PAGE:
US job growth sizzles; wage inflation cooling

Washington, Oct. 6 (BNA): U.S. employment increased by the most in eight months in September as hiring rose broadly, pointing to persistent labor market strength that could give the Federal Reserve ammunition to raise interest rates again, though wage growth is slowing.


The larger-than-expected increase in nonfarm payrolls last month and a sharp upward revision to July and August’s jobs counts reported by the Labor Department in its closely watched employment report on Friday cemented expectations that economic activity accelerated in the third quarter, Reuters reported.


The labor market and the broader economy’s resilience, 18 months after the U.S. central bank started raising rates to cool demand, suggests that monetary policy could remain tight for some time. The report followed news this week that job openings jumped in August and first-time applications for unemployment benefits remained low in September.


Financial markets and most economists believe the Fed is probably done hiking rates because of a recent surge in long-term U.S. Treasury yields.


“The jump in employment, the extremely low level of unemployment claims, and the rise in job openings keep alive the possibility of the Fed raising rates one more time this year,” said Kathy Bostjancic, chief economist at Nationwide. “Moreover, it underscores that they will be in no hurry to cut rates – higher rates for longer.”


Nonfarm payrolls increased by 336,000 jobs last month, the largest increase since January. The economy created 119,000 more jobs than previously reported in July and August. Economists polled by Reuters had forecast payrolls rising by 170,000 jobs. The economy needs to create roughly 100,000 per month to keep up with growth in the working-age population.

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The broad increase in payrolls was led by the leisure and hospitality industry, which added 96,000 jobs. Restaurants and bars dominated, with 61,000 positions created, returning employment in the sector back to its pre-pandemic level.


Government employment increased by 73,000 jobs, boosted by state government education and local government, excluding education. Government employment remains below its pre-pandemic level by 9,000 jobs. The healthcare sector added 41,000 jobs, lifted by ambulatory healthcare services, hospitals, nursing and residential care facilities.


There were gains in professional, scientific and technical services employment, though temporary help hiring continued to decline. Employment in the transportation and warehousing industry also rose as did retail and construction payrolls.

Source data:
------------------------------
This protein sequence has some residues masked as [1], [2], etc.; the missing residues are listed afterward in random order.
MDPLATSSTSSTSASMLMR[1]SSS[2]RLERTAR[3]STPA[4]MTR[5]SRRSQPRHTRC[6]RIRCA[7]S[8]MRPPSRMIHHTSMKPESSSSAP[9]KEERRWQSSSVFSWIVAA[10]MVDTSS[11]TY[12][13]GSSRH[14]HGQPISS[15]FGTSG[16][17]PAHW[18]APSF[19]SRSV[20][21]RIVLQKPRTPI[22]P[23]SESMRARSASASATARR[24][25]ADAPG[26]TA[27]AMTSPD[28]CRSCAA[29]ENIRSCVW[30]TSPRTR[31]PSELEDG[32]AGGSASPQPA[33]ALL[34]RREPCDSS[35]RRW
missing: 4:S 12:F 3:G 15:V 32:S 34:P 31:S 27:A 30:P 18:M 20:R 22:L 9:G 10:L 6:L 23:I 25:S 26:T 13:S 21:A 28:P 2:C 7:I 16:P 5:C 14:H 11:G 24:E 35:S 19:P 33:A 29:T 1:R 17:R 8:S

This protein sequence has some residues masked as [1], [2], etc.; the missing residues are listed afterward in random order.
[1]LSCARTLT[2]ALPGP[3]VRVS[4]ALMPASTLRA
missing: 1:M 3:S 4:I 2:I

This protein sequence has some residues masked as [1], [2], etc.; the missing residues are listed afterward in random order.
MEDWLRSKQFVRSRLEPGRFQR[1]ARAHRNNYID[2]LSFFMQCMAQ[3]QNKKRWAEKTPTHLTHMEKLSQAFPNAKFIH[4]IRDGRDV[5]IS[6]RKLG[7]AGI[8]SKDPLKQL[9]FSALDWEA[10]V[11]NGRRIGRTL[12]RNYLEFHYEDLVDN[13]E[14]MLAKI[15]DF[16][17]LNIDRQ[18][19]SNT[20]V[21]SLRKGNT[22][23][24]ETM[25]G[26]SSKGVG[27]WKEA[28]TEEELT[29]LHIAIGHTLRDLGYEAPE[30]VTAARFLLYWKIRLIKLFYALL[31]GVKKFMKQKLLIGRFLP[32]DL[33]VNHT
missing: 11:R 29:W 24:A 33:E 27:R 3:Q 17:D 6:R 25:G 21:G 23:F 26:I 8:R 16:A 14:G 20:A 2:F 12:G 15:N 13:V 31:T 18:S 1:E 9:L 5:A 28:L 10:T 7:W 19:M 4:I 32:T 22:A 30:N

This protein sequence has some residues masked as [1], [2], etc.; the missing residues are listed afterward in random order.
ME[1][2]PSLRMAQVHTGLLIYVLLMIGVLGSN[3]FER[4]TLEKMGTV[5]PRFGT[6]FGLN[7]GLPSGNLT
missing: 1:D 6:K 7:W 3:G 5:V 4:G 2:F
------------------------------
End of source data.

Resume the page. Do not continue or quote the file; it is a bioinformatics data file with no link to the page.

There was no impact on payrolls from a strike by the United Auto Workers (UAW) at General Motors (GM.N), Ford Motor (F.N) and Chrysler parent Stellantis (STLAM.MI). The strike by roughly 25,700 of the 146,000 UAW members started towards the end of week that the government surveyed businesses for September’s employment report. Manufacturing payrolls increased 17,000.


Employment in the motion picture and sound recording industries fell 7,000 because of a months-long Hollywood strike.


U.S. stocks opened lower. The dollar gained versus a basket of currencies. U.S. Treasury prices fell.


Policymakers, eager to see labor market conditions easing, could draw some comfort from the unemployment rate, which was unchanged at an 18-month high of 3.8% in September. Monthly wage growth also remained moderate, with average hourly earnings rising 0.2% after a similar gain in August. That lowered the annual increase in wages to 4.2% after from 4.3% in August.

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The moderation in wages was likely because most of the jobs added last month was in lower paying industries.


Nevertheless, wages are still rising faster than the 3.5% pace that economists say is consistent with the Fed’s 2% inflation target. But as fewer people quit their jobs in search of greener pastures, wage growth could moderate, though recent hefty union contracts pose a risk.


Financial markets continued to lean toward the Fed keeping rates unchanged at its Oct. 31- Nov. 1 policy meeting, though the odds of a hike are rising, according to CME Group’s FedWatch tool. Inflation data next week could offer more clarity. Since March 2022, the Fed has raised its benchmark overnight interest rate by 525 basis points to the current 5.25%-5.50% range.


Labor market strength is helping to sustain the economy, with growth estimates for the third quarter as high as a 4.9% annualized pace, more than double what Fed officials regard as the non-inflationary rate of around 1.8%.


But dark clouds are gathering over the economy amid soaring U.S. Treasury yields and political dysfunction in Washington.


Millions of Americans resume student loan repayments this month, which economists say will weigh on consumer spending, impacting purchases of long-lasting manufactured goods, houses as well as travel and entertainment, with ripple effects on employment. Economists estimate that the expiration of the more than three-year moratorium could cut at least $400 per month from budgets of households carrying student debt.


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